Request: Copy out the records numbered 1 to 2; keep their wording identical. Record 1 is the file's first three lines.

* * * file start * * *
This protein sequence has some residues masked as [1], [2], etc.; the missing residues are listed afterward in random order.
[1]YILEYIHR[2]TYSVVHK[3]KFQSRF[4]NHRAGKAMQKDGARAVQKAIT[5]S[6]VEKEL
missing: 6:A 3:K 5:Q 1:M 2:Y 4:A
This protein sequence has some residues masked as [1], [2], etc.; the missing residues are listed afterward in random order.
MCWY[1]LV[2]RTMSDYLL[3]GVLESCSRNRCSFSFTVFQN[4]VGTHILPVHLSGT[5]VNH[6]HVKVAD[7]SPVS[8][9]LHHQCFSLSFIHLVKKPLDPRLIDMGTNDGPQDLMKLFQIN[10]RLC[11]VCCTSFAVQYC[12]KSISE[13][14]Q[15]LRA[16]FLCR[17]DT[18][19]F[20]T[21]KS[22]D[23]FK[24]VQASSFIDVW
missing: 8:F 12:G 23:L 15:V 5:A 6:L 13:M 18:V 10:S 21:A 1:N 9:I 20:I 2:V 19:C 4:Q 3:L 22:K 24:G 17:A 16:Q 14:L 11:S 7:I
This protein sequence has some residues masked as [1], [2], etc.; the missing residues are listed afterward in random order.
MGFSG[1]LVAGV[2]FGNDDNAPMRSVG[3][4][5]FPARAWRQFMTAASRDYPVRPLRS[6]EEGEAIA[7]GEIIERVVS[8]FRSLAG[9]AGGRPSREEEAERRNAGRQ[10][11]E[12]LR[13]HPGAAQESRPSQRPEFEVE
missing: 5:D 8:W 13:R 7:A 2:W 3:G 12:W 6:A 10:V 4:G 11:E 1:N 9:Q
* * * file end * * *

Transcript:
This protein sequence has some residues masked as [1], [2], etc.; the missing residues are listed afterward in random order.
[1]YILEYIHR[2]TYSVVHK[3]KFQSRF[4]NHRAGKAMQKDGARAVQKAIT[5]S[6]VEKEL
missing: 6:A 3:K 5:Q 1:M 2:Y 4:A
This protein sequence has some residues masked as [1], [2], etc.; the missing residues are listed afterward in random order.
MCWY[1]LV[2]RTMSDYLL[3]GVLESCSRNRCSFSFTVFQN[4]VGTHILPVHLSGT[5]VNH[6]HVKVAD[7]SPVS[8][9]LHHQCFSLSFIHLVKKPLDPRLIDMGTNDGPQDLMKLFQIN[10]RLC[11]VCCTSFAVQYC[12]KSISE[13][14]Q[15]LRA[16]FLCR[17]DT[18][19]F[20]T[21]KS[22]D[23]FK[24]VQASSFIDVW
missing: 8:F 12:G 23:L 15:V 5:A 6:L 13:M 18:V 10:S 21:A 1:N 9:I 20:I 2:V 19:C 4:Q 3:L 22:K 24:G 17:A 16:Q 14:L 11:S 7:I